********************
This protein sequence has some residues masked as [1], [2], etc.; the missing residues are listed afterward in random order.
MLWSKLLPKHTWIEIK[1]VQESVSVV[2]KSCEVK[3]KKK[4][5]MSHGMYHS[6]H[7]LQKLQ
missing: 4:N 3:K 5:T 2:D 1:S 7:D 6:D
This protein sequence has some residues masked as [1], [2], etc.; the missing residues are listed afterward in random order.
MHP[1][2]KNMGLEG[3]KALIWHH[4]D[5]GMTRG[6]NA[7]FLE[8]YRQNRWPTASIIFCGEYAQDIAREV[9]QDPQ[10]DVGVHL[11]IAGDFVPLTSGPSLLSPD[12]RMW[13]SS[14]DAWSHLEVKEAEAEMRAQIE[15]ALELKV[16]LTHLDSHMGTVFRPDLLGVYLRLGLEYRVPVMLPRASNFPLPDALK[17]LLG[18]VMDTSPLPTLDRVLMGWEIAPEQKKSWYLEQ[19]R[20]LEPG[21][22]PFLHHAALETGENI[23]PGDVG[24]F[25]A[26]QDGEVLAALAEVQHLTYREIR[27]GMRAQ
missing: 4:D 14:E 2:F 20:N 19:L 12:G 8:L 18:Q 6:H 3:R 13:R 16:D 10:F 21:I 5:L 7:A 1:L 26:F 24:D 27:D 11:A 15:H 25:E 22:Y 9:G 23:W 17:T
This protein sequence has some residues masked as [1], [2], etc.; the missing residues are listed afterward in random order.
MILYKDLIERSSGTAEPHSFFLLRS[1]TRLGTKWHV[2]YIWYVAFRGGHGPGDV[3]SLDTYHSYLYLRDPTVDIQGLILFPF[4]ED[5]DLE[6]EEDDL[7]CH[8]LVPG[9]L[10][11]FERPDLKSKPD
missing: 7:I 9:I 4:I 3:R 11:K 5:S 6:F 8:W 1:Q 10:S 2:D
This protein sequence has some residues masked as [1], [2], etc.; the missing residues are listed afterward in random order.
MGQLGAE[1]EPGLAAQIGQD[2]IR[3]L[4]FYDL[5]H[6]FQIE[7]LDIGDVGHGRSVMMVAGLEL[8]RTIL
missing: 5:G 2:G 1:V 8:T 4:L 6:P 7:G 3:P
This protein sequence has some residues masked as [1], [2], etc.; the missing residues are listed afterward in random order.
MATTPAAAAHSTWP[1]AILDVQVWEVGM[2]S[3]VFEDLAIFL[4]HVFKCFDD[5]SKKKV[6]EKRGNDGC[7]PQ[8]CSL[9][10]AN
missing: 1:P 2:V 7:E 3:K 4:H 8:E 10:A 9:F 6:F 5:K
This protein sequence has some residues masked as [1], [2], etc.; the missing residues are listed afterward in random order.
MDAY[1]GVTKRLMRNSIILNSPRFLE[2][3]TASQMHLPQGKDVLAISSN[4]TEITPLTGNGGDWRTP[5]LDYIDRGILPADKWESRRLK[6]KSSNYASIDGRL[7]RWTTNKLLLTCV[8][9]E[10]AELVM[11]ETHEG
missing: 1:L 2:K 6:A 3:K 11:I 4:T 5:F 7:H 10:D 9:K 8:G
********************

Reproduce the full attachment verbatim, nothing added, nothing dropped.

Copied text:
This protein sequence has some residues masked as [1], [2], etc.; the missing residues are listed afterward in random order.
MLWSKLLPKHTWIEIK[1]VQESVSVV[2]KSCEVK[3]KKK[4][5]MSHGMYHS[6]H[7]LQKLQ
missing: 4:N 3:K 5:T 2:D 1:S 7:D 6:D
This protein sequence has some residues masked as [1], [2], etc.; the missing residues are listed afterward in random order.
MHP[1][2]KNMGLEG[3]KALIWHH[4]D[5]GMTRG[6]NA[7]FLE[8]YRQNRWPTASIIFCGEYAQDIAREV[9]QDPQ[10]DVGVHL[11]IAGDFVPLTSGPSLLSPD[12]RMW[13]SS[14]DAWSHLEVKEAEAEMRAQIE[15]ALELKV[16]LTHLDSHMGTVFRPDLLGVYLRLGLEYRVPVMLPRASNFPLPDALK[17]LLG[18]VMDTSPLPTLDRVLMGWEIAPEQKKSWYLEQ[19]R[20]LEPG[21][22]PFLHHAALETGENI[23]PGDVG[24]F[25]A[26]QDGEVLAALAEVQHLTYREIR[27]GMRAQ
missing: 4:D 14:E 2:F 20:N 19:L 12:G 8:L 18:Q 6:H 3:R 13:R 16:D 10:F 21:I 5:L 7:A 1:L 26:F 24:D 27:D 11:A 15:H 25:E 22:Y 9:G 23:W 17:T
This protein sequence has some residues masked as [1], [2], etc.; the missing residues are listed afterward in random order.
MILYKDLIERSSGTAEPHSFFLLRS[1]TRLGTKWHV[2]YIWYVAFRGGHGPGDV[3]SLDTYHSYLYLRDPTVDIQGLILFPF[4]ED[5]DLE[6]EEDDL[7]CH[8]LVPG[9]L[10][11]FERPDLKSKPD
missing: 7:I 9:I 4:I 3:R 11:K 5:S 6:F 8:W 1:Q 10:S 2:D
This protein sequence has some residues masked as [1], [2], etc.; the missing residues are listed afterward in random order.
MGQLGAE[1]EPGLAAQIGQD[2]IR[3]L[4]FYDL[5]H[6]FQIE[7]LDIGDVGHGRSVMMVAGLEL[8]RTIL
missing: 5:G 2:G 1:V 8:T 4:L 6:P 7:G 3:P
This protein sequence has some residues masked as [1], [2], etc.; the missing residues are listed afterward in random order.
MATTPAAAAHSTWP[1]AILDVQVWEVGM[2]S[3]VFEDLAIFL[4]HVFKCFDD[5]SKKKV[6]EKRGNDGC[7]PQ[8]CSL[9][10]AN
missing: 1:P 2:V 7:E 3:K 4:H 8:E 10:A 9:F 6:F 5:K
This protein sequence has some residues masked as [1], [2], etc.; the missing residues are listed afterward in random order.
MDAY[1]GVTKRLMRNSIILNSPRFLE[2][3]TASQMHLPQGKDVLAISSN[4]TEITPLTGNGGDWRTP[5]LDYIDRGILPADKWESRRLK[6]KSSNYASIDGRL[7]RWTTNKLLLTCV[8][9]E[10]AELVM[11]ETHEG
missing: 1:L 2:K 6:A 3:K 11:I 4:T 5:F 7:H 10:D 9:K 8:G